Pharaoh did it again, manifesting his insensitivity to anything spiritual in nature. Moshe warned him that at midnight death would rage in Egypt. This was the tenth plague. Moshe had now established his reputation as a man of integrity. If he stated a plague was on the way, it would surely arrive. The Torah tells us that Pharaoh arose at midnight. He arose. Surprisingly, thousands are about to die at midnight, and Pharaoh can still go to sleep. Does this make sense? This is like the horse who does not move when the whip is raised, poised to strike at him. He waits until the whip slams into his body before he reacts.

There is a flip side to this: The tzaddik, righteous person, is an individual whose faith in the Almighty is so absolute that he can go to sleep resting assured that Hashem will be there for him. Yonah ha'Navi was on a ship that was being tossed around in a raging storm. Yet, he went down to the hold of the ship to sleep. Everybody else was either praying to his god or screaming in terror. He went to sleep. The ship's captain wondered at this strange behavior. "Which nation are you from?" they asked. "The G-d of Heaven I fear, (He Who) created the sea and dry land," he responded. In other words, I trust in my G-d. What difference is there whether I am on the water or on dry land. It is all the same to Him. If He wants me to be protected, I will be safe wherever I am. He "lost no sleep," because of his unconditional faith in Hashem. Avraham Avinu was told to prepare for an olah, sacrifice to Hashem. He accepted Hashem's command with complete equanimity. He arose early the next morning to do Hashem's bidding. He arose - meaning he went to sleep. How does one sleep the night before he must carry out such an awesome command? The answer is equanimity. For Avraham every command from Hashem carried the same weight - so great was his trust, so absolute was his commitment.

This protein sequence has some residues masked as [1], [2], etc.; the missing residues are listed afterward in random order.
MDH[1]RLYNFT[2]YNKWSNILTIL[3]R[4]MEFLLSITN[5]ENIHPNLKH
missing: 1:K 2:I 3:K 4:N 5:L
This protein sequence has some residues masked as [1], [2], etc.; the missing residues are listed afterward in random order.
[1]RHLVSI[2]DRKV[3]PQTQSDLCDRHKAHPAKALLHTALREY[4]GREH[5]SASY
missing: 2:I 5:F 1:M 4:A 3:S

How goodly are your tents, O'Yaakov, your tabernacles, O Yisrael. (24:2)

The Yalkut Shimoni notes that while all of Bilaam's blessings materialized, they did not endure - except for one. The blessing, "Mah Tovu," "How goodly are your tents," remains eternal. What was the essence of this blessing that endowed it with such exceptional lasting ability? Let us first explore what motivated this blessing.

The Torah teaches us that Bilaam noticed Klal Yisrael "encamped according to their tribes." His ensuing blessing was a direct result of what he had observed. Rashi cites two opinions in Chazal which state that Bilaam was impressed by the manner with which each Jew pitched his tent in his own assigned area. Chazal also note that they positioned their tents in such a way that no man's door faced another's door. It was the Jewish people's exceptional modesty that moved even Bilaam to proclaim the unique virtue of Yaakov's tents. We still must understand what it was about their tents that catalyzed such blessing. Modesty is truly a remarkable virtue, but does it supercede all others?

To understand this, we must first posit that for the Jew modesty is not merely a virtue - it is part of his essence. It is an intrinsic component of his psyche, his Jewish DNA! Modesty, chastity, humility -are all words that describe the Jewish essence - or at least should. Bilaam had no alternative but to bless the Jews with regard to the tents and tabernacle after he noticed their distinctive approach to their camping, because the blessing was basically a description of their essence. One cannot deny the truth. Bilaam simply focused on their personality. He added nothing; he simply stated a fact.